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Huawei does a lot of things right, but when it comes to product design, the Chinese giant is still trying to find a voice of its own.

Case in point, the newly released Huawei P9 sports a well thought-out metallic design, but the device features some undeniable similitudes to Apple’s iPhone 6S, especially on its bottom.

Depending on whom you ask, the fact that some phone makers draw inspiration from Apple’s creations isn’t necessarily a bad thing. There’s a reason why the iPhone remains a bestseller, despite the end of its record growth streak. Others think that Huawei should know better.

Sometimes copying a design element hurts more than just sensibilities. Huawei chose to use pentalobe screws on the bottom of the P9, and the folks over at iFixit are not happy about it.

As the phone repair specialists put it, the problem with pentalobe screws is that they serve no purpose other than to make it harder for users to pry open their devices. That’s because you can’t unscrew a pentalobe with a regular Philips screwdriver.

In theory, that helps the manufacturer keep unauthorized repairs under control. But with the proliferation of the iPhone, every corner phone repair shop has pentalobe screwdrivers, making this “secure” screw pointless.

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Top: iPhone 6S. Bottom: Huawei P9

iFixit

Besides making it harder for consumers to access their own devices, pentalobes strip easily, which can cause even more headaches in the long term.

Pentalobe (“five lobes”) screws were not invented by Apple, but the Cupertino company used to be alone among big electronics manufacturers in using the design. Starting with the iPhone 4, all Apple smartphones have featured exposed pentalobe screws on the sides of the charging port.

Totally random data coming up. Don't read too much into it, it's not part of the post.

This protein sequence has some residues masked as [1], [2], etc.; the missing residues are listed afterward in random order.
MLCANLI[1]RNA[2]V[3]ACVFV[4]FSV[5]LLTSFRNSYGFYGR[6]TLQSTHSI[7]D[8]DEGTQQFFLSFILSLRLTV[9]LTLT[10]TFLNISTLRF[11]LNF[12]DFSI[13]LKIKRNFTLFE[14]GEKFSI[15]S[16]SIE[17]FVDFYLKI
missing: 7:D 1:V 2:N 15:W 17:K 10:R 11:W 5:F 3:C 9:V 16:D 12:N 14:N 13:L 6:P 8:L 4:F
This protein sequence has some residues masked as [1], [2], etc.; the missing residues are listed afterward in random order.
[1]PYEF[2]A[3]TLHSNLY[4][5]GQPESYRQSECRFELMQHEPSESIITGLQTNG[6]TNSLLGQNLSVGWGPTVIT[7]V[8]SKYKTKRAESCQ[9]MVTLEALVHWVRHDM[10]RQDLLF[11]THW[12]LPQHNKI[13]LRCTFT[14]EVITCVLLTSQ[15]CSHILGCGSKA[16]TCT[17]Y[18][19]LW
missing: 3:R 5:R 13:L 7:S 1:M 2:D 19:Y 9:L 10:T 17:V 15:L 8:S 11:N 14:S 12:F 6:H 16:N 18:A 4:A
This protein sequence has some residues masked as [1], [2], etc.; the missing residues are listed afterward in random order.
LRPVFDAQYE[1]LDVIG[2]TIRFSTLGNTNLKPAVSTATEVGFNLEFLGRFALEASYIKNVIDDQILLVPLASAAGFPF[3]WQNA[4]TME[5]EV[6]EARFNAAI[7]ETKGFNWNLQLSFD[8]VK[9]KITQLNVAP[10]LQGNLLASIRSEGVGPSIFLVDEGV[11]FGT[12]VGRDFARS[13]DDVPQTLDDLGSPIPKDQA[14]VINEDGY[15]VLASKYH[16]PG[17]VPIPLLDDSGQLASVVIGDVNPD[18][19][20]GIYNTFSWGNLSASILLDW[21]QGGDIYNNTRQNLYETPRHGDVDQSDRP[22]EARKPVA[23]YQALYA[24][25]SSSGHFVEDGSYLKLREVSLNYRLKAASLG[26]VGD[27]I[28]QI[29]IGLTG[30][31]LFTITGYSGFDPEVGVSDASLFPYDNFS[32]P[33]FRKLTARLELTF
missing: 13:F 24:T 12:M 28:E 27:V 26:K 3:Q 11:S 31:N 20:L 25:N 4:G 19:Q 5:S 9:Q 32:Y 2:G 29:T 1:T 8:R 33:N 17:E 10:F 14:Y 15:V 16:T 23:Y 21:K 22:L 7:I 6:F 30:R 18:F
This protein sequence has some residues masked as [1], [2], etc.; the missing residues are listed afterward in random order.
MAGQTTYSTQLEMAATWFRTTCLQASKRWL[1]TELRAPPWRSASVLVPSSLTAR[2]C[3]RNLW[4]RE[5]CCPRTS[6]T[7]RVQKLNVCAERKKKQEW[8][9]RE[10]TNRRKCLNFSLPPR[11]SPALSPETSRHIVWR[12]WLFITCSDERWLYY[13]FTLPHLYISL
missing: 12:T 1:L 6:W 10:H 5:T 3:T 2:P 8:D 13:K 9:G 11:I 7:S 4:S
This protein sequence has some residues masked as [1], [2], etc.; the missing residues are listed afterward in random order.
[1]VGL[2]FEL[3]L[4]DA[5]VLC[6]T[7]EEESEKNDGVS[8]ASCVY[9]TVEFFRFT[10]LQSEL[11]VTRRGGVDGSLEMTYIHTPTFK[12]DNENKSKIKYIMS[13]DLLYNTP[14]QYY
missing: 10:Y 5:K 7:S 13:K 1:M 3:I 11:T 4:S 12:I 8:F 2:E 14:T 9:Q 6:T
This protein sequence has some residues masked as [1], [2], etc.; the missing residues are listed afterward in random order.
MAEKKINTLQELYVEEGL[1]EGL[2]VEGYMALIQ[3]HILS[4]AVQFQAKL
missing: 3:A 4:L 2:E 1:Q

With the P9, Huawei is joining Apple in this dubious club. Here’s how iFixit CEO Kyle Wiens put it in a Wired op-ed:

“Huawei copied a really stupid idea, and did so for a really stupid reason: Because it looked right.”

Indeed, there’s no reason for Huawei to use pentalobe instead of regular Philips screws, other than to imitate the iPhone. Someone at the top of the company decided it was more important for the P8 to look trendy than to be user-friendly.

For sure, 98% of P9 buyers will not give a damn about the screws on the bottom of their phones. But this small issue is indicative of the larger issue of looks trumping function in the mobile industry. That’s why we have thin phones that can’t last a day on a battery charge, or sleek metallic designs that forego wireless charging.

If you’re interested in the overall reparability of the Huawei P9, the good news is the phone is fairly easy to fix, weird screws notwithstanding. iFixit gave it a score of 7 out of 10, the same score as the iPhone 6S.

For comparison, the modular LG G5 scored 8 out of 10, while Samsung’s Galaxy S7 scored a terrible 3 out of 10.